When your partner comes home and wants to share the events of the day, how do you respond? Improve your relationship by following some supportive strategies.


Discussing the day is such an integral part of being in a relationship – what happened at work or at the park, whether we achieved a lot, had a fantastic lunch and scored a promotion, or were let down by a friend and felt disappointed and frustrated. Have you found a way of showing support and care for your partner that makes them feel better?

If you are supporting your partner effectively, not only will you ease their distress but you can also help strengthen the relationship.

In an ideal situation, both partners are well attuned to each other’s needs and have a good understanding of the best way to support each other. However, life is life and often your best intentions can falter. You might feel overwhelmed yourself; you could be stressed, physically sick or simply not able to focus on someone else.

So what can you do to ensure that, even with limited resources, your attitude towards your partner is supportive and caring?  Here are five practical tips to follow in communicating with your partner that confirm your love and re-establish trust.

These and some other practical tips are from the famous book by Gottman and Silver “The Seven Principles for Making Marriage Work”.  A book that I would highly recommend to read if you would like to strengthen your relationship with your partner. 

  • Unite

When your partner is hurt, disappointed and stressed, show them that you are right there, by their side. Make it clear that you have their back, no matter what. Let them know that together you will get through anything. It is okay to say: “It is so unfair! You deserve to be treated better.”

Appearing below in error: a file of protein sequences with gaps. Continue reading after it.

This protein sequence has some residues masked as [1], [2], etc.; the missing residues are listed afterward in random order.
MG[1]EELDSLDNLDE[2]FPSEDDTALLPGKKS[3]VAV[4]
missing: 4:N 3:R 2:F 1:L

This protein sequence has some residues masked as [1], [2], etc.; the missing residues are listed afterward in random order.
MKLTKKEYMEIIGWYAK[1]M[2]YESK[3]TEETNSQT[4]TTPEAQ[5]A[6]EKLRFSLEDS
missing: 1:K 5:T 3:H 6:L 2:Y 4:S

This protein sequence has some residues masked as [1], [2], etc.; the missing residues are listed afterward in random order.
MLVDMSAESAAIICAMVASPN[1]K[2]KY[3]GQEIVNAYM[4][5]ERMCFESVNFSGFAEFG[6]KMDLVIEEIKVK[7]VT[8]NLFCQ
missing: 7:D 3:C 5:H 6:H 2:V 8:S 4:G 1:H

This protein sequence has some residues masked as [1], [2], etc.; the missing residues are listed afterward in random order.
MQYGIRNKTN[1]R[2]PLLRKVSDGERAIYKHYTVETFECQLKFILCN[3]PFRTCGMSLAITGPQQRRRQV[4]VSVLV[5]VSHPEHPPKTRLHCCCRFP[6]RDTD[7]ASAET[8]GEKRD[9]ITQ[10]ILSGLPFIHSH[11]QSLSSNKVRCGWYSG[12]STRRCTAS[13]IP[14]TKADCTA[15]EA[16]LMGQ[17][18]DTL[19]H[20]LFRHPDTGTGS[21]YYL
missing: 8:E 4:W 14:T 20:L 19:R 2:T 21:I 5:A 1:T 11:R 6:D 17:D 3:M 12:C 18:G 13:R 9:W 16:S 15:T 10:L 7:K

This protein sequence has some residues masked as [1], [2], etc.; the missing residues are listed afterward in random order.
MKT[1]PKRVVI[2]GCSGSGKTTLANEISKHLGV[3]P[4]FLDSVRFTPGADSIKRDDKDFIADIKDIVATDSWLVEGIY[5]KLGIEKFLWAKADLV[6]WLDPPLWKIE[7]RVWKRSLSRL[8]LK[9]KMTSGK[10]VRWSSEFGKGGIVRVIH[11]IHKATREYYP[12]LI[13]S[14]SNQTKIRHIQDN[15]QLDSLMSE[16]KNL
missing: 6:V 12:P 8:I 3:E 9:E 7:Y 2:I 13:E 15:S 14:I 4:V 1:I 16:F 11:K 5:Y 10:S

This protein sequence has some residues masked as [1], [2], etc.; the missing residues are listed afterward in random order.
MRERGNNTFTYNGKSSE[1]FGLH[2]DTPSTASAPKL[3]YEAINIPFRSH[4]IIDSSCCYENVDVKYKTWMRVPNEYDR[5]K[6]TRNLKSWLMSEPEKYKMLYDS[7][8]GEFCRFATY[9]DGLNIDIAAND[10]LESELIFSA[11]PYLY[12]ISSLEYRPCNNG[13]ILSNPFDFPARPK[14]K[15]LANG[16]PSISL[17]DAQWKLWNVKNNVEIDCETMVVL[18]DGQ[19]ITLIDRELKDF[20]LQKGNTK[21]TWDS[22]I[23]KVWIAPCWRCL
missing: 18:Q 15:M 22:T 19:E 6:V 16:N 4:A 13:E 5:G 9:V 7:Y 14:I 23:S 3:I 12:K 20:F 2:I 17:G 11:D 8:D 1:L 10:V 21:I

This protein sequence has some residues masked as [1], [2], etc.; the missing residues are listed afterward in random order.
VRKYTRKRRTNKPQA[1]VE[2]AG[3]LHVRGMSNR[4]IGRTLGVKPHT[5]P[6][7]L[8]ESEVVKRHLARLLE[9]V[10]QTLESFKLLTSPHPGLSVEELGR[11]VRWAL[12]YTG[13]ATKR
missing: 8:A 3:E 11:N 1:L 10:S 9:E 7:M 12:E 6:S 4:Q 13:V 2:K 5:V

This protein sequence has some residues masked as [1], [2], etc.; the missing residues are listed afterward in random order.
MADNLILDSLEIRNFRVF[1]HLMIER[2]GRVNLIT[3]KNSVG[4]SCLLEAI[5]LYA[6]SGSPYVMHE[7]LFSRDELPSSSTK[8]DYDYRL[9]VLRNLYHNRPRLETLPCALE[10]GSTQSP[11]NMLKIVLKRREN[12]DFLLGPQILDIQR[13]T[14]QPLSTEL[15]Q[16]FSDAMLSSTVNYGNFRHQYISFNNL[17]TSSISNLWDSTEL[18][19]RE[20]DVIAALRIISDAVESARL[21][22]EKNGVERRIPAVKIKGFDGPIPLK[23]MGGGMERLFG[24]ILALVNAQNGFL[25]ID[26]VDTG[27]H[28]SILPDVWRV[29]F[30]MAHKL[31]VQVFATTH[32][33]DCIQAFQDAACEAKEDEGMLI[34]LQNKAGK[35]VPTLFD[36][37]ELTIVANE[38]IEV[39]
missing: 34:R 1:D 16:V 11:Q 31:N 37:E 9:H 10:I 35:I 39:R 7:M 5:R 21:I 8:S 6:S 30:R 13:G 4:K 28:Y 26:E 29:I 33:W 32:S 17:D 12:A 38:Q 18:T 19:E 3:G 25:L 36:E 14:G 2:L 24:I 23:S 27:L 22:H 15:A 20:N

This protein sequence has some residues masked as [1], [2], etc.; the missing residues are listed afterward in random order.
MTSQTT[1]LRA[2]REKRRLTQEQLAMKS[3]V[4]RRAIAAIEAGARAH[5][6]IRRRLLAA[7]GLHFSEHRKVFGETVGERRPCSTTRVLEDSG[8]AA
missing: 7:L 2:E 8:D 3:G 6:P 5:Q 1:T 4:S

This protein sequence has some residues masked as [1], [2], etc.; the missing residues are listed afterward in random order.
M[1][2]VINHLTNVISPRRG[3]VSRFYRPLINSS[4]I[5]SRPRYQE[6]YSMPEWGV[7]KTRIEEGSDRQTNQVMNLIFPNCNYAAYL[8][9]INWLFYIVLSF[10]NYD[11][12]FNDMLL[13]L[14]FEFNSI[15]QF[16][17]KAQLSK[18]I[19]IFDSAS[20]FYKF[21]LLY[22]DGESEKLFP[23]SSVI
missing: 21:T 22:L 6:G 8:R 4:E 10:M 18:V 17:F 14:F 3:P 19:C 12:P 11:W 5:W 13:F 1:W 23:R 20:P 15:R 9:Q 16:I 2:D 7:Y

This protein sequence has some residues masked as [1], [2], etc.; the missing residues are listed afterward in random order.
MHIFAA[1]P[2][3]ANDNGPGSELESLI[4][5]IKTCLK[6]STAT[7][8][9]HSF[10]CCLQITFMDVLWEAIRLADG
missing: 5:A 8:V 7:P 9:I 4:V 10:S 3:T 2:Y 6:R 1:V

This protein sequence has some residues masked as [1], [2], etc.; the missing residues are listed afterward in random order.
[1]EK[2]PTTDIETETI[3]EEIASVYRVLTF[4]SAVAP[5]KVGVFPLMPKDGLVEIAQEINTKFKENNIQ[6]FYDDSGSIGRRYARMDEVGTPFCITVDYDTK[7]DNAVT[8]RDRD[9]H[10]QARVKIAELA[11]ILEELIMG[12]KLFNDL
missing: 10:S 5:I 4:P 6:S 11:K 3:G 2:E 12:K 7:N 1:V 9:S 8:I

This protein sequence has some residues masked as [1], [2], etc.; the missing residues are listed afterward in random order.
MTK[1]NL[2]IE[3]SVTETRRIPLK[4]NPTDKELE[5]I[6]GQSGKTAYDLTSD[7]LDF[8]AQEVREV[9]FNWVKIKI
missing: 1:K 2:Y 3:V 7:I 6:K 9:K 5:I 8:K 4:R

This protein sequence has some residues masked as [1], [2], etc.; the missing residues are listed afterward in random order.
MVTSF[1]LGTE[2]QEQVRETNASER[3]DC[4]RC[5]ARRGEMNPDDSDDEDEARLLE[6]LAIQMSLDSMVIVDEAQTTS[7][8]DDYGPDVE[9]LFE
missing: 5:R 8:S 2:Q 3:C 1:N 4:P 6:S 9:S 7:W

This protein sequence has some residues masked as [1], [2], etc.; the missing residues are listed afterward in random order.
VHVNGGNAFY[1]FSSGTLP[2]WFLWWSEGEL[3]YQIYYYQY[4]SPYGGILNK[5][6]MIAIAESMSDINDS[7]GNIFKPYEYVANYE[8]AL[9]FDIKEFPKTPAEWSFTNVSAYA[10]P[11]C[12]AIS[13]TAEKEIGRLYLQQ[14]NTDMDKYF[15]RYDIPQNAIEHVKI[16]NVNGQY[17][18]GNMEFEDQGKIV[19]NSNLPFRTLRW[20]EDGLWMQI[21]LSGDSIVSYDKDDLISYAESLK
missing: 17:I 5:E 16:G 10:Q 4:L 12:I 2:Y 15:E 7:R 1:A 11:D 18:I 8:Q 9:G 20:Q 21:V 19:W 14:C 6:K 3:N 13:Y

• Connect emotionally 

What is your partner experiencing? Do they feel rejected, disappointed or hurt? Show your partner that you see they are feeling vulnerable and that their experiences matter. Talk about what has affected them. In the moment of sharing, reflect on the emotions expressed: “This is outrageous” or “Yes, it seems so unfair”.

  • Show your interest 

Ask questions. If your partner says: “Oh it’s nothing, it’s stupid, not a big deal”, then let them know that you care and want to know about their experiences and feelings. It is not always easy to talk about difficult emotions, and the tendency might be to minimise their impact on you. At the same time, we want to be held and understood by the people closest to us. We want someone to care enough to ask us questions.

  • Refrain from correcting, judging or shaming

This is absolutely not a time to pass judgement, and say: “It was stupid to trust him, I told you so”. Even if it needs to be discussed later, initially refrain from using any language that might inflict further emotional pain. It is also not the time to give unsolicited advice and recommend glib solutions like, “Why don’t you simply…” to your upset partner.

  • Show your love

When you are at your lowest, what do you need to feel loved and nurtured? How do you like being supported? What about your partner? Is it as simple as making a cup of tea or maybe giving them a cuddle? If you are not sure, then ask your partner: “What do you need at this moment?”

If you follow these steps then most likely your partner will appreciate that you are trying to support them in their moment of distress. We all want to feel loved and cared for, especially when we are at our lowest ebb and feel vulnerable and hurt.  Providing caring support strengthens your partner and your relationship at the same time. Your partner is more likely to feel that they can trust you because you provide emotional support when it is needed the most.

Practise these strategies and let us know if you begin to notice a difference in your relationship. If you have been doing something else that works well and has helped your partner and relationship at the same time, please let us know.

Source: The Seven Principles for Making Marriage Work, John Gottman and Nan Silver.

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